"Iron Lakes Ridge"
For years I've been interested in the unnamed peak that overlooks Iron Lakes in Kananaskis. I was attracted to its open slopes and thought it would provide a good viewpoint for the lakes. The generous map contours suggested an easy trip, especially if done as a loop like I planned. But the map belied the true nature of the terrain, and Iron Lakes Ridge, as I came to call it, put up more resistance than I expected. But that and the surprisingly varied scenery made a worthwhile trip.
Sonny agreed to join Dinah and me on this little adventure. We set off down the Iron Lakes trail. And I do mean down. After passing Bear Pond we dropped 120 m to a meadow, a grassy corridor bordered by forest. We hiked to the west end of the meadow and ducked into the trees. After a brief bushwhack and a stream-hop, we came to the open slopes at the end of the southeast ridge. We started up the ridge.
Because of cliffs and trees high on the end of the ridge, we traversed low before heading to the crest. Here the ridge was open to the sky for a time and then the trees closed in. Just before the summit, the ridge threw in some steep rocks among the trees so we had to search a bit for a way up.
After the summit the ridge stretches almost flat for 500 m. Being treeless we could see all around us, including the plateau on the east side that was our next destination, part of our descent route. Because of the broad map contours, I had expected an easy hike down a side ridge to the plateau, but a wall of tight, little evergreens had something to say about that.
We continued north along the summit ridge and looked for a break in the trees where we could get to the side ridge. But when we found a break we didn't like what we saw. The slope dropped sharply, so sharp we couldn't see over the edge from where we were, but obviously the steep, snow-covered grassy slope wouldn't hold our boots well. And if that wasn't enough to give us pause, we could see cliffs beyond that. The three of us stood there pondering if we should even bother going to the edge to take a closer look. Then we suddenly realized we were standing on a sheep trail half hidden in snow, a trail that headed where we wished to go!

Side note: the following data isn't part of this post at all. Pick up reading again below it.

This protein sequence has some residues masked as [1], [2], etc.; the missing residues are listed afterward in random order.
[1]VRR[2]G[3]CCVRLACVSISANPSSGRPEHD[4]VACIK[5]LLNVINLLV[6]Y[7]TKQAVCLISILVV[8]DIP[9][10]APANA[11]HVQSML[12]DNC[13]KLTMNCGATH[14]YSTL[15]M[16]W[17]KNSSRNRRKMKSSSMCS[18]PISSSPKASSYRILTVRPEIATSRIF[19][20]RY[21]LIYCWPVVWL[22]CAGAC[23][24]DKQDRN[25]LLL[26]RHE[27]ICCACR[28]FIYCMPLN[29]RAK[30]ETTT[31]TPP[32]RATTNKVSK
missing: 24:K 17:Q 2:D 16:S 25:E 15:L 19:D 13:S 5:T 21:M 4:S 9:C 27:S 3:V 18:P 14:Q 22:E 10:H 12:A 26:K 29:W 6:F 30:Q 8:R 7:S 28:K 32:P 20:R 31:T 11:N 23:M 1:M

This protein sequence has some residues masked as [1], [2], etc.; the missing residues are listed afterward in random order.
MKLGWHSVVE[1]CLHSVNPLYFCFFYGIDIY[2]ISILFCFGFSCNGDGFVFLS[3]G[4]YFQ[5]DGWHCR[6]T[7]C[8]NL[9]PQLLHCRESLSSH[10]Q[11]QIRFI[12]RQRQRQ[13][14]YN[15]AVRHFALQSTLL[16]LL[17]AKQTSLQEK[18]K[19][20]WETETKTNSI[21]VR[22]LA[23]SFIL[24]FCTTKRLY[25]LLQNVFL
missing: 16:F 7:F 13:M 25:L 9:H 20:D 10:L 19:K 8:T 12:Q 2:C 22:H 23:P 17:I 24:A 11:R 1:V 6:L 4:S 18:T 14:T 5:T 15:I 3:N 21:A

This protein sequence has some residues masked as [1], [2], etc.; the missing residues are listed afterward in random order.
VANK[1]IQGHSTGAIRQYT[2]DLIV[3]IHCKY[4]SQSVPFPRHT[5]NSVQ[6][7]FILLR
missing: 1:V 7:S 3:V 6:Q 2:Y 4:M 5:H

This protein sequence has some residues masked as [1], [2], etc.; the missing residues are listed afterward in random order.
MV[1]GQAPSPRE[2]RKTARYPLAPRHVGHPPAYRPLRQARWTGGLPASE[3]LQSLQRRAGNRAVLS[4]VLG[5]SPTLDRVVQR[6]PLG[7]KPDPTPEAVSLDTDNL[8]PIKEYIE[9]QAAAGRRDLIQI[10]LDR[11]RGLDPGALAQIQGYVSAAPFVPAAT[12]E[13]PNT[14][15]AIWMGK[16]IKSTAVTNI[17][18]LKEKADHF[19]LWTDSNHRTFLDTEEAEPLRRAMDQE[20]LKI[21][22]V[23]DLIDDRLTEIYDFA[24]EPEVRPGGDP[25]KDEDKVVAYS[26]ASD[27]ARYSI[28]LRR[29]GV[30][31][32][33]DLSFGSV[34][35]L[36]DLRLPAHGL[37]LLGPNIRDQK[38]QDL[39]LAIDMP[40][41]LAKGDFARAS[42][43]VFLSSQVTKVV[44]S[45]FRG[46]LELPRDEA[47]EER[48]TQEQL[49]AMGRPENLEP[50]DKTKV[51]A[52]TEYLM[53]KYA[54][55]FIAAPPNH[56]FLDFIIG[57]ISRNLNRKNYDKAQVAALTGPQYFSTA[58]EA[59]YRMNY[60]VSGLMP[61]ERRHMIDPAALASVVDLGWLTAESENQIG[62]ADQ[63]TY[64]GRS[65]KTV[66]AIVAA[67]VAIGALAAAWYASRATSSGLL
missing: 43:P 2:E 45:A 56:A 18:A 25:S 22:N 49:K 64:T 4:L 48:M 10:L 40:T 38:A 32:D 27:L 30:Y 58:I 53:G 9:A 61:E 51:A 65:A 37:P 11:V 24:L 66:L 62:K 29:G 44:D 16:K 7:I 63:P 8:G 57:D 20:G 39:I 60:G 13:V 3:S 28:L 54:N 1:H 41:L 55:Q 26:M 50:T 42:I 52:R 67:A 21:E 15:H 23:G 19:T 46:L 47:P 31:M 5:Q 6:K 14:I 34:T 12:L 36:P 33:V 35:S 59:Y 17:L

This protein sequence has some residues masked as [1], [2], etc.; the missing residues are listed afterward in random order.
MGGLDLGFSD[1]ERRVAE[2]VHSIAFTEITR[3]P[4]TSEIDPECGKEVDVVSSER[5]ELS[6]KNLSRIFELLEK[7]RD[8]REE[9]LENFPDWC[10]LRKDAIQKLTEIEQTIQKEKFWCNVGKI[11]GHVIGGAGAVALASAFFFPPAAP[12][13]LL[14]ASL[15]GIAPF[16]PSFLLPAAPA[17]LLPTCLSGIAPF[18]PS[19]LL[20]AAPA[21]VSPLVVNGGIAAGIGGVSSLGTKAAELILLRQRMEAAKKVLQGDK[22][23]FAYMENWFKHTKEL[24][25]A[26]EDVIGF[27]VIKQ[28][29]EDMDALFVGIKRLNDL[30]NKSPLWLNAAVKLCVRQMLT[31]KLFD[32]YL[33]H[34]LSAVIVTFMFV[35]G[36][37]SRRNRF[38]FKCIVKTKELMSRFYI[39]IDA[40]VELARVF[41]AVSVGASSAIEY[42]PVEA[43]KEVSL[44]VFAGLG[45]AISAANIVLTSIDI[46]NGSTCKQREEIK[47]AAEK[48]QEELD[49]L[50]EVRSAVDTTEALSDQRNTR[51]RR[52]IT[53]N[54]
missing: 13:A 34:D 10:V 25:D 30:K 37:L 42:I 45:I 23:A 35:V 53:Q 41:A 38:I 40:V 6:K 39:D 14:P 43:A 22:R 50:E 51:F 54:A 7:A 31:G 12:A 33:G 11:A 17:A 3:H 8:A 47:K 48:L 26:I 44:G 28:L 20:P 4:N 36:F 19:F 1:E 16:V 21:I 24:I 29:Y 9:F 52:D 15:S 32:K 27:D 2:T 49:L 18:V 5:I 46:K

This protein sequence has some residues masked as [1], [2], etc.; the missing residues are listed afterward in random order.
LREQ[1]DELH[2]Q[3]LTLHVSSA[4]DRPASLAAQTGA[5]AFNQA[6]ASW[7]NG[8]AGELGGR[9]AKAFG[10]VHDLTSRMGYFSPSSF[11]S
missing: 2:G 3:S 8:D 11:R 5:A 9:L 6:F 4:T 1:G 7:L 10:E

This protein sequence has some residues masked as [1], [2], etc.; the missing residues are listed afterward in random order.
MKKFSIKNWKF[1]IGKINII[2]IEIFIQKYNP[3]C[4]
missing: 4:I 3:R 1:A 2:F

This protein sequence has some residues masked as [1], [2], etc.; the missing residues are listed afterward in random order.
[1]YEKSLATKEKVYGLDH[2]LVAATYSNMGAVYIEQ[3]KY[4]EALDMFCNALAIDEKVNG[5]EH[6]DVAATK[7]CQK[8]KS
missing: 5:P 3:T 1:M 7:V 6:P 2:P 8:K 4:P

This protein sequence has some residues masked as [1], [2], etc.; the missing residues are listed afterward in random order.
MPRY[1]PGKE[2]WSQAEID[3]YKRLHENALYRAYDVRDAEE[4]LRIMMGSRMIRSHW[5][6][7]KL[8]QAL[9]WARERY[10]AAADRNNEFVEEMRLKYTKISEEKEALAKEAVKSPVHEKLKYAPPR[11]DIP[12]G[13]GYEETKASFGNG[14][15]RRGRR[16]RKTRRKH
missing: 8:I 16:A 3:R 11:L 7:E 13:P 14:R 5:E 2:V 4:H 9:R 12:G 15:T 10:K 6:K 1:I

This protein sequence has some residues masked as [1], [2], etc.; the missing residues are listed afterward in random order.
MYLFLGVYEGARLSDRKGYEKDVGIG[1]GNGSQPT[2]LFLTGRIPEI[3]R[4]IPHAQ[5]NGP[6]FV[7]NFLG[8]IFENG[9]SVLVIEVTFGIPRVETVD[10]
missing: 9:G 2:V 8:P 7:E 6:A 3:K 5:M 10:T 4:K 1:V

The trail not only angled easily down the grassy slope, it also neatly cut through the cliffs. Then all that was between us and the plateau was a short cliff band that Sonny scrambled down, and Dinah and I walked around. After crossing a saddle that connects the plateau to Iron Lakes Ridge, we stopped for lunch.
After lunch on the plateau, we returned to the saddle and picked up a trail that traversed grassy slopes and led to the treed west ridge. After some light bushwhacking, we hit a creek and soon found the Iron Lakes trail. We followed it a short distance to the meadow. From there we faced the climb back up to Bear Pond. From the pond, we turned to take a parting look at the ridge we had enjoyed ascending just hours ago, and then made our way back to the parking lot.
Iron Lakes Ridge seen from Little Iron Lake (taken earlier this year)
Iron Lakes Ridge from Bear Pond (mouse over for a close-up). We ascended the ridge but on
the descent we took in the knob right, actually a plateau that barely rises above the saddle.
A ptarmigan sits on the trail to Iron Lakes (mouse over for a close-up)
Descending the trail to the meadow
Heading to the ridge from the meadow (mouse over to look back)
Starting up the ridge
Traversing the slopes on a sheep track
Almost at the end of the trail
After the trail ends, we made our way up to the ridge (click for a larger image)
On the ridge: left on the skyline is Johnson Creek Ridge. Behind us is Bear Pond (mouse over).
Heading to a false summit
Another false summit
The grade steepens near the top of Iron Lakes Ridge
You guessed it: the true summit
On top of Iron Lakes Ridge
On the south skyline: Saddle Mountain, Sheep Mountain, and Mount Livingstone.
Windy Peak is in there too. (Click for a larger image)
Heading to the north end of the summit ridge. Left are Iron Creek Mountain and Sentinel Peak
(mouse over for a closer look)
Following a sheep track down the east slopes
The trail cuts through a cliff band
We'll soon leave the trail and make our way to the plateau
After getting by a short cliff band, the way to the plateau is clear (click for a larger image)
Looking back from the plateau (click for a larger image)
Lunch on the plateau
Iron Lakes below (mouse over for a closer look)
From the saddle we followed a trail and then continued along the ridge ahead
Looking back at the plateau (click for a larger image)
Descending through the trees
Back at the meadow, we faced a 120-metre hike back up the ridge ahead us. Before crossing
the meadow, we planted a pole so that the trail to Iron Lakes is easy to find.
J/1 Langford Creek
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